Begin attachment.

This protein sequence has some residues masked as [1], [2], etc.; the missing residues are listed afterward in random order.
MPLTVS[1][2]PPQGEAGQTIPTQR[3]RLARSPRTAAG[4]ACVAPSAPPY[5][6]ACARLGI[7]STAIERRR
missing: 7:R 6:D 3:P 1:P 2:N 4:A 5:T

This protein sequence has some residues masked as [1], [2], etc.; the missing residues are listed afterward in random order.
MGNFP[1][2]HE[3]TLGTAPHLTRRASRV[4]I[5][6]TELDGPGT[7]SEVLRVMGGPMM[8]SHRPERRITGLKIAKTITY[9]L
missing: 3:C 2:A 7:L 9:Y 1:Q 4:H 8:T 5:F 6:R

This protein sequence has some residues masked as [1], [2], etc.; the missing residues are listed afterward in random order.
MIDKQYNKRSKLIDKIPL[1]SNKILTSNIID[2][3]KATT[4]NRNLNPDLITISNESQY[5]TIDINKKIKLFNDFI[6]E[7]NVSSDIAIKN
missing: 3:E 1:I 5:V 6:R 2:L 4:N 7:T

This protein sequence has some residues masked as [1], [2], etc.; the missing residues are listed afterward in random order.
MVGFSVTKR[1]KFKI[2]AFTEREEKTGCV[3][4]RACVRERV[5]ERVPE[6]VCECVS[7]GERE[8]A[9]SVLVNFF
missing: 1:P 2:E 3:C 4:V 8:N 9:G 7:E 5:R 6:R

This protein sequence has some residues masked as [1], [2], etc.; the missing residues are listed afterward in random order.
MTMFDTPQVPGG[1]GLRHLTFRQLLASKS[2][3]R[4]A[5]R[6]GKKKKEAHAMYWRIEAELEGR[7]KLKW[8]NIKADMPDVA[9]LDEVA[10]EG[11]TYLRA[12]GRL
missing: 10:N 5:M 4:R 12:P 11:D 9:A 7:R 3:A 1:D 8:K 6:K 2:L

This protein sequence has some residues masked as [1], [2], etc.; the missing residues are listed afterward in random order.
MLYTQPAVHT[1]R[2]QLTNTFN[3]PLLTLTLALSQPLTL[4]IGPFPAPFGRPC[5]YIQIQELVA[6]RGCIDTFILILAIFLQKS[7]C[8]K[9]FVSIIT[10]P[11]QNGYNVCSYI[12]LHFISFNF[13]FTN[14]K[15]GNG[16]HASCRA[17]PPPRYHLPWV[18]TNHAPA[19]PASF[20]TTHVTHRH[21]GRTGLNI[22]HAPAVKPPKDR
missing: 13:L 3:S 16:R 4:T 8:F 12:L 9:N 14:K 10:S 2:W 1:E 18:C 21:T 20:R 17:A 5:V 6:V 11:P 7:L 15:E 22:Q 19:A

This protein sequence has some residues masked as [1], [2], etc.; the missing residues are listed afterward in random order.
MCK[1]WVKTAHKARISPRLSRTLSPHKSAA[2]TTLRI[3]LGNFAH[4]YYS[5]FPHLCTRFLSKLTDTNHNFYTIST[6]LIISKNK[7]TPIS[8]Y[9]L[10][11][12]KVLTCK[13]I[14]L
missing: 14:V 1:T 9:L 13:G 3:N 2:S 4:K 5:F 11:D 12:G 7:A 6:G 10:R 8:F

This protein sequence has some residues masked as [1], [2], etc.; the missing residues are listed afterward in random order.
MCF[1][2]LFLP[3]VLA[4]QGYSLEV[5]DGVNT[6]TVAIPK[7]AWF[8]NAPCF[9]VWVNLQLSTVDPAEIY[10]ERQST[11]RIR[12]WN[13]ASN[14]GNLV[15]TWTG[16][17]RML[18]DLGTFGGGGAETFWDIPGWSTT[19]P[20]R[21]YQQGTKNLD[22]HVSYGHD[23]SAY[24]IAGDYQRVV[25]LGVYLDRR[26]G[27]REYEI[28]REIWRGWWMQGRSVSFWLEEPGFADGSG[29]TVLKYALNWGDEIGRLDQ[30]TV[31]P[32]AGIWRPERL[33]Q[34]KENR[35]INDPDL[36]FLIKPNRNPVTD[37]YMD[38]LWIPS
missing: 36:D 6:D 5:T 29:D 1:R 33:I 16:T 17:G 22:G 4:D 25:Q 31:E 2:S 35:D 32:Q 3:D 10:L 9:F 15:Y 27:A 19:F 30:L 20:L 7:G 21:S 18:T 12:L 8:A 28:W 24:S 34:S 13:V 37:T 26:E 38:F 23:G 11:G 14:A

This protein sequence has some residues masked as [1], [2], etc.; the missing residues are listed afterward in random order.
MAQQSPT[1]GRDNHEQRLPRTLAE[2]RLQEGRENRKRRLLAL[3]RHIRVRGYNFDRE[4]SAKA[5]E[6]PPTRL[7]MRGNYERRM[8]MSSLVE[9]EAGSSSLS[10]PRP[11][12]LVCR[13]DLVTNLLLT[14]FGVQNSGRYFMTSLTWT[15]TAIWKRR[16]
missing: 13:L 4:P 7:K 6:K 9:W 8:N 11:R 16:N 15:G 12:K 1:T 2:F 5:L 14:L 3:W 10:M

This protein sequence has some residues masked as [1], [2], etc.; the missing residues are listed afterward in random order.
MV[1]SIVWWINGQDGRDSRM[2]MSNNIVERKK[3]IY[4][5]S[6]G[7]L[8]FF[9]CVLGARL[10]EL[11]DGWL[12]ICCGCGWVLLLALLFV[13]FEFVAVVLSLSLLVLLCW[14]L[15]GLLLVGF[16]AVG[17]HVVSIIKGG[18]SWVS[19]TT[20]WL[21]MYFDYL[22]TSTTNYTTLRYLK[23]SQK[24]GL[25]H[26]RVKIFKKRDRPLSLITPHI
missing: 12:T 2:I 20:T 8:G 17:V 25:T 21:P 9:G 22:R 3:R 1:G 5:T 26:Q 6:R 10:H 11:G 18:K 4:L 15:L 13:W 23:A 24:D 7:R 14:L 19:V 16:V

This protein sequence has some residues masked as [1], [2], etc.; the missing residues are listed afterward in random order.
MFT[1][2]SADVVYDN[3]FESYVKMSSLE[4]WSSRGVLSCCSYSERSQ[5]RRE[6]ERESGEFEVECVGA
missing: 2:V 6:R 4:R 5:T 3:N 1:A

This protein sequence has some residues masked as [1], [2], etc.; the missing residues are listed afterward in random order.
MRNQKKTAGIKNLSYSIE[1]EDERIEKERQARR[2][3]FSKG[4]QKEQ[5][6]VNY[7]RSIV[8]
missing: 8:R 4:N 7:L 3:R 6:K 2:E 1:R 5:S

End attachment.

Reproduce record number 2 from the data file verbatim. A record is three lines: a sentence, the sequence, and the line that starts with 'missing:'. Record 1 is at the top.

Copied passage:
This protein sequence has some residues masked as [1], [2], etc.; the missing residues are listed afterward in random order.
MGNFP[1][2]HE[3]TLGTAPHLTRRASRV[4]I[5][6]TELDGPGT[7]SEVLRVMGGPMM[8]SHRPERRITGLKIAKTITY[9]L
missing: 3:C 2:A 7:L 9:Y 1:Q 4:H 8:T 5:F 6:R